Canada’s Liberal government has launched a public consultation aimed at reforming the Copyright Board of Canada.
Canadians will be able to email their contributions to the public consultation between August 9th, 2017 and September 29th, 2017.
The reformation of the Copyright Board is a result of “rapid technological advances,” reads an excerpt from a Government of Canada media release.
The Copyright Board is the entity responsible for ensuring the copyright holders receive their due royalties. It’s also the independent body responsible for ensuring that stakeholders respect the agreements between copyright holders.
“The Copyright Board of Canada plays a critical role in our copyright regime,” said Navdeep Bains, Canada’s minister of innovation, science and economic development, in the same release. “In order to thrive in the digital economy, we need to create a more efficient and effective tariff-setting process to facilitate innovation and business growth.”
Digital streaming services like Spotify, YouTube and Vimeo — platforms that tend to produce confusion and difficulty for those tasked with legislating copyright policy — have no doubt contributed to the federal government’s desire to reform the Copyright Board.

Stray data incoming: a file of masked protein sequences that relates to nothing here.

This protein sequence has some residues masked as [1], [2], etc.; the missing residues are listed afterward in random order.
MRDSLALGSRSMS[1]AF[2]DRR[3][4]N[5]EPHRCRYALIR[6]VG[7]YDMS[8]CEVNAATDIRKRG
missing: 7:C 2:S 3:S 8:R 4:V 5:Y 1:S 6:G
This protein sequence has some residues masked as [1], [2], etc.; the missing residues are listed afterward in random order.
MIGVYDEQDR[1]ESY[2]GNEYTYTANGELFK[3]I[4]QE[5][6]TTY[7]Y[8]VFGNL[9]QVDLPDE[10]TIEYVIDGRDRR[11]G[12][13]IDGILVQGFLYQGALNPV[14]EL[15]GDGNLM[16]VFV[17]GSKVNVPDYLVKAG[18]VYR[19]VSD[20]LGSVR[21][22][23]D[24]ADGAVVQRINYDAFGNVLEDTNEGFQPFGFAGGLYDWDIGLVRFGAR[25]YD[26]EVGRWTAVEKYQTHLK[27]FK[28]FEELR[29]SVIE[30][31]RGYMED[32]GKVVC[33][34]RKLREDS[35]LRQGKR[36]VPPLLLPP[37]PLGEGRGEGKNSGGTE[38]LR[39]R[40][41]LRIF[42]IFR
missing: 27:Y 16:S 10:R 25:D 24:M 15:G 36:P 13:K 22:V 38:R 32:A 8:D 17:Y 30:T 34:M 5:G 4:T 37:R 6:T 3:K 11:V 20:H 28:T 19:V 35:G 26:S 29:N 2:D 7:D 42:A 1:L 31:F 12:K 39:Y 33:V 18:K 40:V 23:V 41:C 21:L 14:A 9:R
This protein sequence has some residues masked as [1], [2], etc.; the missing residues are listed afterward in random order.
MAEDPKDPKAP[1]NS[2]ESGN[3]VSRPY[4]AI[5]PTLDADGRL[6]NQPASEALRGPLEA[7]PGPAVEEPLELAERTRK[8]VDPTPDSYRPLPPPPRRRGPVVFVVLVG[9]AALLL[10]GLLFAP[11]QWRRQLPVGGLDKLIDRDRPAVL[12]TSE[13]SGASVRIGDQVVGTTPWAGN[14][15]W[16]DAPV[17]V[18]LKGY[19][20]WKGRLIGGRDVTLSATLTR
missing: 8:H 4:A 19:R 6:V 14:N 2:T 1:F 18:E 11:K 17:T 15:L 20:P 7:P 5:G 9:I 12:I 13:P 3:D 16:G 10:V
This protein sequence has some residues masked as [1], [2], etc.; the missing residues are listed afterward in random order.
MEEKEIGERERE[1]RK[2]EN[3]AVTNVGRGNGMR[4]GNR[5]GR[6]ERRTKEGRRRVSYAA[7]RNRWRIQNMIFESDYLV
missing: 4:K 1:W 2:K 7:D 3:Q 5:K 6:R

Additionally, a review of Canada’s Copyright Act is expected to begin sometime after November 7th, 2017.
The federal government has also released an extensive background paper that provides 13 possible legislative and regulatory reforms, including limiting the contributions of parties to delays; preventing or limiting tariff retroactivity; and harmonizing the tariff-setting aspects of the Copyright Act.
Source: Government of Canada
Sameer Chhabra is a recent graduate from the University of Western Ontario’s Master of Media in Journalism and Communication program. In his free time, Sameer can be found watching Aaron Sorkin-penned dramas and trying to learn about the stories that Canadians don’t know they don’t know.